Addition of Websites Handling CHD to the Scope of PCI
This is one of the vital changes which PCI DSS 3.1 introduced. According to 4.1, websites that never stored, processed and transmitted cardholder data are in the scope for PCI. Before this requirement, organizations removed these applications from scope, allowing hackers to compromise the initial site with the shopping cart and probably send shoppers to a malicious site instead of the card processor site. While complying with this requirement will remedy the situation, adding these sites to the scope of compliance will be a hassle to many organizations. For starters, all the applications brought into the scope will need full change controls, reviews for application security, penetration tests and vulnerability scans, and looping and monitoring. As a result, you’re going to invest a lot of money and effort to comply.
Accountability of Application Development Processes for Storing CHD
A new requirement, 6.56 mandates that application development processes account for how CHD is stored in memory. As these applications don’t store, process or transmit data, they were removed from the scope of PCI DSS. However, their addition is vital for the same reason mentioned earlier. Besides, malware is more sophisticated now than ever, allowing its coders to design it to pull the necessary data from memory banks without being written to disk. Therefore, you’ll need to integrate PAN- and SAD-handling procedures in in-house developed apps to protect data in memory.
Holding Coding Practices Accountable for Vulnerabilities
Coding practices are to account for broken authentication or vulnerabilities in session management. This change became necessary as compromised web applications tend to exhibit the two issues mentioned in the requirement. This means that your company will need to incorporate development processes that ensure the accuracy and security of session management while designing pages that properly authenticate users and block potential backdoors.
Elimination of the Concept of Shared Passwords
Effective July 1, 2015, service providers will need to provide different authentication credentials for different clients. This hasn’t always been the case as service providers tend to use a common password for multiple clients to ensure ease of use. However, this compromises the data of multiple organizations and makes tracking the source of data breach very difficult. Now, to be compliant, service providers will need to establish a password safe for all client locations to provide unique passwords at each location. Service providers may also investigate robust authentication methods to avoid storing passwords in the likes of Outlooks or Excel files.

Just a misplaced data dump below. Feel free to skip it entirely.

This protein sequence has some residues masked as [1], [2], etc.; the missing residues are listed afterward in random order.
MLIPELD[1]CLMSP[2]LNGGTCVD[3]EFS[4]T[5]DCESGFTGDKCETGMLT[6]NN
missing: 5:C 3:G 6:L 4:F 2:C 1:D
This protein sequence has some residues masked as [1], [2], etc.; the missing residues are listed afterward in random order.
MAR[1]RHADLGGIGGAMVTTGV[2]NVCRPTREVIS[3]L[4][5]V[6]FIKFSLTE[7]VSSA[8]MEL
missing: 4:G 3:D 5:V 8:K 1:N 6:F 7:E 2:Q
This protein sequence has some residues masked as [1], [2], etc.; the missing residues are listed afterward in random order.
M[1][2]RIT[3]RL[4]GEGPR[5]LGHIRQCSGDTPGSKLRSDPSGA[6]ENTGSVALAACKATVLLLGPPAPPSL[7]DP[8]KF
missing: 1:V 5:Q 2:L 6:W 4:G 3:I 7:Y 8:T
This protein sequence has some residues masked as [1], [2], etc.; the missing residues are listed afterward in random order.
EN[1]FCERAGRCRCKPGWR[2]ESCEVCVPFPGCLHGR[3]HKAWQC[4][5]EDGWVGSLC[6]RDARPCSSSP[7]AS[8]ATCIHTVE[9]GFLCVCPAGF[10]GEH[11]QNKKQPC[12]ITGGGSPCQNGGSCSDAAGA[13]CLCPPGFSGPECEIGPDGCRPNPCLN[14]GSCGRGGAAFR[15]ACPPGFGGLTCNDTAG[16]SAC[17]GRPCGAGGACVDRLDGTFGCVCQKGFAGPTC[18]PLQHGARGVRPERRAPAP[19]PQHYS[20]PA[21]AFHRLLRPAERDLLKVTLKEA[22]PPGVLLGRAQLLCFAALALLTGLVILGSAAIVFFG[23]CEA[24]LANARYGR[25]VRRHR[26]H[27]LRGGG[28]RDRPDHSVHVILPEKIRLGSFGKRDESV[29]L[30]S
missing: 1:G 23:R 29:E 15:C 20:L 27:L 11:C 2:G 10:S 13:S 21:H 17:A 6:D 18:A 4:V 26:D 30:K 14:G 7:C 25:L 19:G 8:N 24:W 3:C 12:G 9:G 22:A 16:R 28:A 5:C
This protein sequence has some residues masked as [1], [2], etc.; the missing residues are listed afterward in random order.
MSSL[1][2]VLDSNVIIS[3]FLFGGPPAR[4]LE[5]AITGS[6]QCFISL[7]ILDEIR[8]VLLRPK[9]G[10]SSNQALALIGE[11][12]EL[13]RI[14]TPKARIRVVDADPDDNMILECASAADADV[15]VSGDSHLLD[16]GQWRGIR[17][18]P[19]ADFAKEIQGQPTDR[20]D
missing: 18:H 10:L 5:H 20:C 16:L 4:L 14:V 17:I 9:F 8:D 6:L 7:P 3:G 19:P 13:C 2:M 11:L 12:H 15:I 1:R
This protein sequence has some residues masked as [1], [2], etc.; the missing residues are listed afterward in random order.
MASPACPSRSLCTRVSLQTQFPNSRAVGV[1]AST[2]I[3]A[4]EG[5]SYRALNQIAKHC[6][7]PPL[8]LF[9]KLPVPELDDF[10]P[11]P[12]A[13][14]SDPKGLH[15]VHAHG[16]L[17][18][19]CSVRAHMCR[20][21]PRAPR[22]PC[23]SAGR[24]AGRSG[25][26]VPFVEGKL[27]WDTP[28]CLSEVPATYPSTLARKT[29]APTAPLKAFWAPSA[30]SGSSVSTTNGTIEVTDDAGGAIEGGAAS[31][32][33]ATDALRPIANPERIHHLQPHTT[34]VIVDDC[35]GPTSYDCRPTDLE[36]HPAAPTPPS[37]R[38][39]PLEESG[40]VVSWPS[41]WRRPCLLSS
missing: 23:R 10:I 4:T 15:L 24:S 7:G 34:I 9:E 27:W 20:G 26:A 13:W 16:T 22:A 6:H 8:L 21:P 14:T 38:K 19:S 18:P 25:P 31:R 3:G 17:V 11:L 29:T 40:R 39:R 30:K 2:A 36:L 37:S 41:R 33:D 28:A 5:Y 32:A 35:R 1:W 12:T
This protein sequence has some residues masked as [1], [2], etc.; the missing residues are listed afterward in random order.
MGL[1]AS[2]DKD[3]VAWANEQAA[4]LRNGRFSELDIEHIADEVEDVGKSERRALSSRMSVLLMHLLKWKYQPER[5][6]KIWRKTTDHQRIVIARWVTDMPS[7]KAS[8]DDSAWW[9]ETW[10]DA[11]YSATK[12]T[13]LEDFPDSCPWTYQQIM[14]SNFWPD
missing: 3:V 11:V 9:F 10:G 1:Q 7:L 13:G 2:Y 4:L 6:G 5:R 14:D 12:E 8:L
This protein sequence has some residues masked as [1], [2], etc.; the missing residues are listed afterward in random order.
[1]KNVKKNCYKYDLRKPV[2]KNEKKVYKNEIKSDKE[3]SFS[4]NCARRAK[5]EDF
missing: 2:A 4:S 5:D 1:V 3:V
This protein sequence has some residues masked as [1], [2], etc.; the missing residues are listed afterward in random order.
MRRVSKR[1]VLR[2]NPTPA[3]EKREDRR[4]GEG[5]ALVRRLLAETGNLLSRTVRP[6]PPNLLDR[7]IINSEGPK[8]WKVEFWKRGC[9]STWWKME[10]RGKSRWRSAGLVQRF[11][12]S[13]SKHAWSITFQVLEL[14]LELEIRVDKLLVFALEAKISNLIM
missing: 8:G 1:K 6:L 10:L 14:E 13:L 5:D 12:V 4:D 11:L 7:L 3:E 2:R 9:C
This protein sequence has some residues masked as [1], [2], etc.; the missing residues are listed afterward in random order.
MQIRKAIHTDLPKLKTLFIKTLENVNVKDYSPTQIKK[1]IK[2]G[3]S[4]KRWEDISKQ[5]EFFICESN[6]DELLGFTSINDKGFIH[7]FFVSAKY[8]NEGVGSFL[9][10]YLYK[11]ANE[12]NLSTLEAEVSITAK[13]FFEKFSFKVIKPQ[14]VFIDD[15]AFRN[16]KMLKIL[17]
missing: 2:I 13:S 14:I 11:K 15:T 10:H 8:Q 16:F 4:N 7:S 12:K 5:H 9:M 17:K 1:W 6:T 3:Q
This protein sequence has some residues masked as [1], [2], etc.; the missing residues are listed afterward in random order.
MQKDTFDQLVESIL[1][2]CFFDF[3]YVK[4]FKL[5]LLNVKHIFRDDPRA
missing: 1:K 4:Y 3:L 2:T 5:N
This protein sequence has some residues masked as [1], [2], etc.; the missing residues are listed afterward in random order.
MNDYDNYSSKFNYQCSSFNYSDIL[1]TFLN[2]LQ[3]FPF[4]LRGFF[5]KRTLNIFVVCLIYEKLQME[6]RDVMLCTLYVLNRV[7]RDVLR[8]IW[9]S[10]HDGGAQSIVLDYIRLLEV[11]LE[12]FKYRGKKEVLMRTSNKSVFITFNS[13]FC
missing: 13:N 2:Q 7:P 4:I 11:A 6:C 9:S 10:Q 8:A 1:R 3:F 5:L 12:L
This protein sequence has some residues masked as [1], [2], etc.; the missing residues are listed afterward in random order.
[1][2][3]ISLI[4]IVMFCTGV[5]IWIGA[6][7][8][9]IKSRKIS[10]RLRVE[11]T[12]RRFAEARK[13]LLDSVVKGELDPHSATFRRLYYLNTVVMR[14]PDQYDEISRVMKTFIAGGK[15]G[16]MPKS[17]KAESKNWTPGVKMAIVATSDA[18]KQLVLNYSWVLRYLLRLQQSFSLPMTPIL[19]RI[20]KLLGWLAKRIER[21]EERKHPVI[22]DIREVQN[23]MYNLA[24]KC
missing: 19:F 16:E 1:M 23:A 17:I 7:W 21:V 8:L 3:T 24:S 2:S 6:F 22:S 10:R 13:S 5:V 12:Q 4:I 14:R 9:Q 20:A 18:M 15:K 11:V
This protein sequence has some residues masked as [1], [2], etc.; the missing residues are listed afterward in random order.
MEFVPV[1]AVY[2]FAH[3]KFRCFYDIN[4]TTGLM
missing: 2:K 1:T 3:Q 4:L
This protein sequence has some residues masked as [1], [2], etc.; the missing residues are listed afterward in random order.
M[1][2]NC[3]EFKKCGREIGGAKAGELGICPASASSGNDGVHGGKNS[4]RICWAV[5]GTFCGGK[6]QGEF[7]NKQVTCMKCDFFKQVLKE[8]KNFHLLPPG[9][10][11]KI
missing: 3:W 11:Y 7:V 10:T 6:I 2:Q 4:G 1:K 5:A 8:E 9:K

Addition of Physical Security Technologies to POS Terminals
Merchants are to physically secure their point of sale (POS) systems to ensure that they aren’t tampered, modified or substituted by unauthorized individuals. This requirement detailed in 9.9 is necessary as POS terminals have been targeted to install skimmers, malicious firmware and similar software. By implementing it, organizations can prevent hackers from accessing the machines and even detect modifications or substitutions in a timely manner. Moreover, meeting this requirement will ensure your compliance with PCI DSS.
Improvement of Penetration Tests
From July 1, 2015, only the penetration tests enhanced by PCI DSS 3.1’s requirement 11.3 will be used to identify how attackers penetrate into environments and ultimately develop counter attacks. The requirement mandates that the test be: